I had never heard the story that the two corinthian columns bookending the gold Delmonico's name at 56 Beaver Street were from Pompeii until this past Sunday's historic Lower Manhattan tour from Dan Veksler of Other World Tours for the Obscura Society. Veksler was careful to state that "by all accounts" the columns were from Pompeii, meaning the proof is vague, but as I touched the obviously old stone and looked at the detailed capitals, I wondered how much was true.

article-imageDelmonico's on Beaver St. in 1893 (via British Library)

The history of Delmonico's, while far from the grandeur of Pompeii, is a significant one for the dining culture of Manhattan. Started as a pastry shop in 1831 by two Swiss brothers, it eventually expanded into several restaurants. Its culinary breakthroughs included having the first tablecloths in Manhattan, the first printed menus, the first private seating, and being the first to invite women to dine alone without judgement on their character. As such a successful and stately enterprise, Delmonico's built lavish dining halls, not least the one that opened in 1891 on Beaver Street. Designed by James Brown Lord in a Renaissance Revival style, it wedges into a triangle of land with orange terracotta and brick, along with those two curious columns lodged in the doorway, clashing with the earthy colors.

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Long before concrete, the highways of the globe were water, and the crafts that glided through them brought people and goods to new markets, new opportunities, and new worlds. The modern use of passenger and commercial ships swung open doors of transport, commerce, and tourism, but like any opportunity there was chance for catastrophe. Thus our maritime history is dotted with disasters and memorials to those lost, and now often forgotten. Here are five maritime disasters lost to time, and the obscure monuments preserving their memory. 


article-imageThe P.S. General Slocum Before the Disaster (via National Archives General Slocum Disaster)

Standing inside New York City’s Tompkins Square Park is a quiet nine-foot tall fountain in pink Tennessee marble carved with a relief of two children looking over the water, alongside an inscription reading "They were Earth's purest children, young and fair." Additional inscriptions of “In memory of those who lost their lives in the disaster to the steamer General Slocum June XVMCMIV” and “Dedicated by the Sympathy Society of German Ladies the year of our Lord MCMVI” reveal that the monument is a memorial to over 1,000 lives lost on the East River. What should have been an afternoon excursion instead became a tragedy that up until the attacks of September 11, 2001, was the deadliest peacetime disaster in American history.

On June 15, 1904, over 1,300 excited passengers boarded the excursion ferry boat P.S. General Slocum that was docked at a pier on Third Street for the purpose of spending the day on Long Island's North Shore. The boat had been chartered by the St. Mark's Lutheran Church in the East Village, and the passengers, all members of the tightly knit community of Kleindeutschland (Little Germany), were looking forward to spending the day on their annual picnic. As the boat departed the dock, flags waved in the breeze and bands played as everyone on board, including nearly 300 children under the age of ten, waved their goodbyes, and Captain William Van Schaick, a captain with a perfect safety record, began to guide the boat and its passengers into the East River.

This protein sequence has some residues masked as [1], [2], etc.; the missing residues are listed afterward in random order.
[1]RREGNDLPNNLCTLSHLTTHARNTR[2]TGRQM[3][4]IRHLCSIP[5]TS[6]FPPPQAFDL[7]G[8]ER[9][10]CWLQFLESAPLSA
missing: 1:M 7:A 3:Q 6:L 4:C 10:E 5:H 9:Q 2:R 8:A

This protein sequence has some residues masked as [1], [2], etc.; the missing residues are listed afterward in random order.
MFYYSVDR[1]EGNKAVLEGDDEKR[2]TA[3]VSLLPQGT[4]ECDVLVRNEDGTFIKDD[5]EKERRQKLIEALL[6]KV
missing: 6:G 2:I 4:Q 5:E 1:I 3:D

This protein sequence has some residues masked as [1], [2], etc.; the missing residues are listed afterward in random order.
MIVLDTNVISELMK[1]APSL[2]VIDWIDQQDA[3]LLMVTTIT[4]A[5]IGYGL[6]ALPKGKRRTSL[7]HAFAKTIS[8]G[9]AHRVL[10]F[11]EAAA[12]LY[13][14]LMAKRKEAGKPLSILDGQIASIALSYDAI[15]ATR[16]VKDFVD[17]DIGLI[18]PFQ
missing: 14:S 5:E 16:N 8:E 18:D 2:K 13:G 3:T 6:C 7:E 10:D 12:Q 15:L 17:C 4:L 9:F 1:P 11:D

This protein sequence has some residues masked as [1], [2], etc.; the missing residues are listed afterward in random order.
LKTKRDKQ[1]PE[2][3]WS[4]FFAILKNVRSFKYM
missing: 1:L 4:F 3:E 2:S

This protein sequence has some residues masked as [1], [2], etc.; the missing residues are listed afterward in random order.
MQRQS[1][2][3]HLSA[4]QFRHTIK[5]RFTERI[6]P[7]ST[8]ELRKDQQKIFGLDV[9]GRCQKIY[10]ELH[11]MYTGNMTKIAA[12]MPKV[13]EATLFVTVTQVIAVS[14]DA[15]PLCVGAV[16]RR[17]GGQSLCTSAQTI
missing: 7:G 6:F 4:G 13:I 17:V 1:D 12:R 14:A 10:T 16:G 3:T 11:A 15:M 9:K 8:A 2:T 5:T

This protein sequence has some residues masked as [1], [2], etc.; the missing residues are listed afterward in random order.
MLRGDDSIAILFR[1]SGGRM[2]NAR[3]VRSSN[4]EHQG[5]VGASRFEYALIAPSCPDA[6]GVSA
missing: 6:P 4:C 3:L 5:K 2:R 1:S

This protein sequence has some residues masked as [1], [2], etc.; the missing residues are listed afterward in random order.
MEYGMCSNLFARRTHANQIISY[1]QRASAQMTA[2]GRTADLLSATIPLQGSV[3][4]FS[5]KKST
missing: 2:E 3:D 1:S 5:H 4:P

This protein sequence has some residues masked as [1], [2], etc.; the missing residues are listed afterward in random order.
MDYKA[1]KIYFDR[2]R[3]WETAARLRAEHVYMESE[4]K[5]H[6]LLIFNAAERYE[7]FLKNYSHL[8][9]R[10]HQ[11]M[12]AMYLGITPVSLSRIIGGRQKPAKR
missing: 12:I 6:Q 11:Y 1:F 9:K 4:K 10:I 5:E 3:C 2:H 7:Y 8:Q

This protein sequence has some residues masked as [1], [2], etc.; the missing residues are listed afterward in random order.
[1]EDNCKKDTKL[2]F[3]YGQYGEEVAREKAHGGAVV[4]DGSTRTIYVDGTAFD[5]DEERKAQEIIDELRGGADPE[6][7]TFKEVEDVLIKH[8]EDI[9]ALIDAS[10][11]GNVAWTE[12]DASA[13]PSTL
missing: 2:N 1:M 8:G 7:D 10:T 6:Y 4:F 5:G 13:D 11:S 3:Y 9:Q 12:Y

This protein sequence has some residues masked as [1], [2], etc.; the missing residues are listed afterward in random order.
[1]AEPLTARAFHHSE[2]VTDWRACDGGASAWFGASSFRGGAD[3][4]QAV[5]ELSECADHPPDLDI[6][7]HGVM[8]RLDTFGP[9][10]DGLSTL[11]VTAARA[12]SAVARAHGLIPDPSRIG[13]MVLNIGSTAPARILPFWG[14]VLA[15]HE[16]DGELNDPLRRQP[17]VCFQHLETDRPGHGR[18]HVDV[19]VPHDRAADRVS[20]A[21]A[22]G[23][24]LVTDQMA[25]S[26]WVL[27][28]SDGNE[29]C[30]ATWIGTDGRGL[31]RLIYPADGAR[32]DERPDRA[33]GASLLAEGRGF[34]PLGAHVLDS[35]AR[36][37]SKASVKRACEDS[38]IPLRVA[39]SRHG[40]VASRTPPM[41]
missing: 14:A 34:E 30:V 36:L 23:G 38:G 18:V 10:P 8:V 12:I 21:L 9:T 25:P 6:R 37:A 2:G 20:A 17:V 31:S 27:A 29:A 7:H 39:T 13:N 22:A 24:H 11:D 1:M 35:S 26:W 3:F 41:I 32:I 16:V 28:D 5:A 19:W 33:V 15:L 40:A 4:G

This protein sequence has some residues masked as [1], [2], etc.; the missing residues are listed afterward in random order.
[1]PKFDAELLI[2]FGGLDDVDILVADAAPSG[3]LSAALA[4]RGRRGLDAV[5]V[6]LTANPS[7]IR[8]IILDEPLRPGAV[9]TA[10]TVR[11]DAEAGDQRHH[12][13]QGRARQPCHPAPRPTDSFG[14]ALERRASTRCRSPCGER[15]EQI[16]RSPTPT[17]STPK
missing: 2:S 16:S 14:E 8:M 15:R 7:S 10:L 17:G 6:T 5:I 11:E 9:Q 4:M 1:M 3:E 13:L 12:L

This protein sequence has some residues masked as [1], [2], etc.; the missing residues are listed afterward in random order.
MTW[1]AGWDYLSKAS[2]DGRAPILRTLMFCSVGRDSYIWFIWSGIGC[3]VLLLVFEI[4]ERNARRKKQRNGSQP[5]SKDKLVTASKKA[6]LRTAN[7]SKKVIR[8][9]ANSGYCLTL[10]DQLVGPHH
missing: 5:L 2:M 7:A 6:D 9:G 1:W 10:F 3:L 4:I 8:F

This idyllic atmosphere was shattered as the boat approached 97th Street. Members of the crew noticed smoke rising from under the wooden deck and upon running below to investigate, found themselves confronted with what one crew member described as “a blaze that could not be conquered.” Prior to the excursion, the boat had been cleared by the fire inspector as being in good condition. However, no fire drills were ever conducted and the fire hoses and life jackets had fallen into disrepair. Van Schaick attempted to speed the boat to North Brother Island, hoping to beach the boat sideways, allowing passengers to escape, but the winds only fanned the flames.

Soon the entire boat was engulfed in an uncontrollable burn. Mothers and children flew into panic and hurled themselves overboard, with some becoming trapped in the massive paddle wheel, while others clustered together hoping for rescue, only to be overcome by the fire.

article-imageThe P.S. General Slocum burning (via Wikimedia)

North Brother Island was the site of Riverside Hospital, used for the care of typhoid among other diseases, and the staff watched as the burning vessel approached their shores and prepared their fire systems for the inevitable. Approximately 25 feet from the island, Van Schaick beached the Slocum on its side, and the staff of Riverside Hospital dashed into the water to save those still trapped on board.

However, the fire was too intense, and they were only able to throw debris into the water for people to cling on to. Within an hour, 150 bodies were laid across North Brother Island, and by time the horrific incident came to a close, 1,021 people were dead. The boat was carried away by the current before hitting land at Hunts Point in the Bronx, where it would remain for several weeks. The crew and safety precautions were scandalized in the press, and Van Schaick, escaping the boat blinded and burned, was sentenced to ten years in prison (he would be pardoned four years later).

article-imageVictims of the P.S. General Slocum disaster washing up onto the shores of North Brother Island (via Wikimedia)

article-imageThe wreck of the P.S. General Slocum (via Wikimedia)

The Slocum Memorial Fountain in Tompkins Square Park was dedicated by the Sympathy Society of German Ladies and installed in 1906. Now faded from exposure to the elements, this monument stands as a reminder of a greatly forgotten disaster that shook New York City, and devastated an entire population of German immigrants which would never recover from their loss. 

article-imageSlocum Memorial Fountain (photograph by Allison Meier/Atlas Obscura)



article-imageThe S.S. Eastland in the days before the disaster (via Detroit Publishing Company)

Standing along the Chicago River where West Wacker Drive and North LaSalle Street connect is a black plaque, approximately five feet tall, lost amid the bustling city around it. Although it does not announce itself to those passing by, the plaque tells those who stop of a horrific accident on the river that was big enough to be coined by some as “Chicago’s own Titanic,” and happened while the passenger ship S.S. Eastland was only feet from dry land.